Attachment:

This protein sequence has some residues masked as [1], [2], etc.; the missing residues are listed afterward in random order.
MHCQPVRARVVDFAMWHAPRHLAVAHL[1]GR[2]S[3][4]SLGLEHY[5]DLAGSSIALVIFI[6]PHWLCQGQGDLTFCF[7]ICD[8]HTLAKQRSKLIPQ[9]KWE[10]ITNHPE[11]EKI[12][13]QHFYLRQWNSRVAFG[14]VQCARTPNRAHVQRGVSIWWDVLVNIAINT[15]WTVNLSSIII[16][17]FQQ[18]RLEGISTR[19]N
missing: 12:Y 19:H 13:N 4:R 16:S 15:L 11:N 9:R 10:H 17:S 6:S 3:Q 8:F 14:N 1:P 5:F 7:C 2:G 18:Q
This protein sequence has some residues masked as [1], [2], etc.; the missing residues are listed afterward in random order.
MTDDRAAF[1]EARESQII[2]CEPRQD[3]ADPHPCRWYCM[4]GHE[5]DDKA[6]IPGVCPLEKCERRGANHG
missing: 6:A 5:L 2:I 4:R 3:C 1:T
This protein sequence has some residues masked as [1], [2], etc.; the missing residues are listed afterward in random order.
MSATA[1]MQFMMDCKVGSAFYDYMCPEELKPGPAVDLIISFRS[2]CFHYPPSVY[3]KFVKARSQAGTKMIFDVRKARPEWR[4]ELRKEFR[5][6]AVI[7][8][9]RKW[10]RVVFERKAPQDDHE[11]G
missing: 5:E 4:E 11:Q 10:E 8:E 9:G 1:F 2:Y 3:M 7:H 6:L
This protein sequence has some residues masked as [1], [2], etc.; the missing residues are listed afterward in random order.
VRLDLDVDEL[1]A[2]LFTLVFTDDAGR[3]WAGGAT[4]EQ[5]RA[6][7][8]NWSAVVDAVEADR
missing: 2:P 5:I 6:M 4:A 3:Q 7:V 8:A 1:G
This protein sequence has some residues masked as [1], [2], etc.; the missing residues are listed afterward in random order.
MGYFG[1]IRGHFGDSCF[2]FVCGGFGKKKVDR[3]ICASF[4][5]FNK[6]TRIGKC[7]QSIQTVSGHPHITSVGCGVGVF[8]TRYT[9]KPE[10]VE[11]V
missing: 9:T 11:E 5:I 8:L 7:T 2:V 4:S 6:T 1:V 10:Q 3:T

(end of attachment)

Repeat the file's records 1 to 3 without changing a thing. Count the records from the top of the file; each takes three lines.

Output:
This protein sequence has some residues masked as [1], [2], etc.; the missing residues are listed afterward in random order.
MHCQPVRARVVDFAMWHAPRHLAVAHL[1]GR[2]S[3][4]SLGLEHY[5]DLAGSSIALVIFI[6]PHWLCQGQGDLTFCF[7]ICD[8]HTLAKQRSKLIPQ[9]KWE[10]ITNHPE[11]EKI[12][13]QHFYLRQWNSRVAFG[14]VQCARTPNRAHVQRGVSIWWDVLVNIAINT[15]WTVNLSSIII[16][17]FQQ[18]RLEGISTR[19]N
missing: 12:Y 19:H 13:N 4:R 16:S 15:L 11:N 9:R 10:H 17:S 6:S 3:Q 8:F 14:N 1:P 5:F 7:C 2:G 18:Q
This protein sequence has some residues masked as [1], [2], etc.; the missing residues are listed afterward in random order.
MTDDRAAF[1]EARESQII[2]CEPRQD[3]ADPHPCRWYCM[4]GHE[5]DDKA[6]IPGVCPLEKCERRGANHG
missing: 6:A 5:L 2:I 4:R 3:C 1:T
This protein sequence has some residues masked as [1], [2], etc.; the missing residues are listed afterward in random order.
MSATA[1]MQFMMDCKVGSAFYDYMCPEELKPGPAVDLIISFRS[2]CFHYPPSVY[3]KFVKARSQAGTKMIFDVRKARPEWR[4]ELRKEFR[5][6]AVI[7][8][9]RKW[10]RVVFERKAPQDDHE[11]G
missing: 5:E 4:E 11:Q 10:E 8:E 9:G 1:F 2:Y 3:M 7:H 6:L